6.1. CLASSIFICATION OF PHOTOGRAPHS
A number of systems have been used to classify photographs. The most common
system is the one that separates photographs into terrestrial and aerial
Figure 6-1. Classification of Photographs (from Paine,
Terrestrial photos are taken on the ground, while aerial photos are
taken from a platform in the air. Aerial photographs may be either vertical
or oblique. Vertical photographs can be truly vertical, or slightly tilted
(less than 3o from the vertical). Most aerial photos are tilted
to some degree. Therefore, the use of the term vertical photographs
in this chapter assumes truly vertical photographs, while in reality they
might be tilted up to 3o. Oblique aerial photos are photographs
purposely taken with an angle between 3 and 90o from the vertical.
They can be low oblique (if the horizon is not visible) or high
oblique (if the horizon is visible) (Figure 6.2, Low oblique versus
high oblique aerial photographs). Terrestrial photos are usually oblique
or horizontal, where the axis of the camera is tilted about 90o
form the vertical.
Figure 6-2. Low oblique versus high oblique aerial
Whether they are vertical or oblique, aerial photographs may be obtained
in various formats and sizes depending on the purpose and the type of application
they are used for. The format of most aerial photographs is square and
sometimes rectangular depending on the camera but the most common format
is 23 by 23 centimeters (9 by 9 inches). Vertical and oblique aerial photographs
also have advantages over one another in respect to their usage.
6.1.1. Advantages of vertical over oblique aerial photographs
Vertical photographs present approximately uniform scale throughout the
photo but not oblique photos. It follows that making measurements (e.g.,
distances and directions) on vertical photographs is easier and more accurate.
Because of a constant scale throughout a vertical photograph, the determination
of directions (i.e., bearing or azimuth) can be performed in the same manner
as a map. This is not true for an oblique photo because of the distortions.
Because of a constant scale, vertical photographs are easier to interpret
than oblique photographs. Furthermore, tall objects (e.g., buildings, trees,
hills, etc.) will not mask other objects as much as they would on oblique
Vertical photographs are simple to use photogrammetrically as a minimum
of mathematical correction is required.
To some extent and under certain conditions (e.g., flat terrain), a vertical
aerial photograph may be used as a map if a coordinate grid system and
legend information are added.
Stereoscopic study is also more effective on vertical than on oblique photographs.
6.1.2. Advantages of oblique over vertical aerial photographs
An oblique photograph covers much more ground area than a vertical photo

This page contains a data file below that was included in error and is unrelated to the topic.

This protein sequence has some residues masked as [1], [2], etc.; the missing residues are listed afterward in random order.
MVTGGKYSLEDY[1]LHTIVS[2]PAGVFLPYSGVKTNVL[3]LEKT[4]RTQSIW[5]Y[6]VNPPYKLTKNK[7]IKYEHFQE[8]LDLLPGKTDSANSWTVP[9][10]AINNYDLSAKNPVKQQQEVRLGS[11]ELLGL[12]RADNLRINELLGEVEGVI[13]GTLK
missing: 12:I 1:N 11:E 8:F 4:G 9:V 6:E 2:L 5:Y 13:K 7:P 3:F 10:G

taken from the same altitude and with the same focal length.
If an area is frequently covered by cloud layer, it may be too low and/or
impossible to take vertical photographs, but there may be enough clearance
for oblique coverage.
Oblique photos have a more natural view because we are accustomed to seeing
the ground features obliquely. For example, tall objects such as bridges,
buildings, towers, trees, etc. will be more recognizable because the silhouettes
of these objects are visible.
Objects that are under trees or under other tall objects may not be visible
on vertical photos if they are viewed from above. Also some objects, such
as ridges, cliffs, caves, etc., may not show on a vertical photograph if
they are directly beneath the camera.
Determination of feature elevations is more accurate using oblique photograph
than vertical aerial photographs.
Because oblique aerial photos are not used for photogrammetric and precision
purposes, they may use inexpensive cameras.
6.1.3. Advantages of aerial photography (vertical or oblique)
Aerial photographs have the advantage of providing us with synoptic views
of large areas. This characteristic also allows us to examine and interpret
objects simultaneously on large areas and determine their spatial relationships,
which is not possible from the ground. Aerial photographs are also cost
effective in interpreting and managing natural resources. They have played
a significant role in map making and data analysis.
The basic geometry of a vertical aerial photograph is illustrated in
figure 6.3. Incoming light rays from objects on the ground pass through
the camera lens before they are imaged on the film in the focal plane.
The distance between the lens and the focal plane is termed focallength.
The x coordinate axis is arbitrarily assigned to the imaginary flight
line direction on the photograph and the y-axis is assigned to a
line that is perpendicular to the x-axis. These two axes usually
correspond to the lines connecting the opposite fiducial marks recorded
on each side of the print (i.e., positive image).
Figure 6.3. Basic geometry of a vertical aerial photograph.
The photocoordinate origin, o, is considered to be the intersection
of the two lines joining the fiducial marks and, therefore, can be assumed
to coincide exactly with the physical center (i.e., the geometric center)
of the photograph, called principal point. Points to the east side
of y-axis have positive x coordinates and points to the west side
have negative x coordinates. Similarly, points north of the x-axis
have positive y coordinates and points south of the x-axis
have negative y coordinates.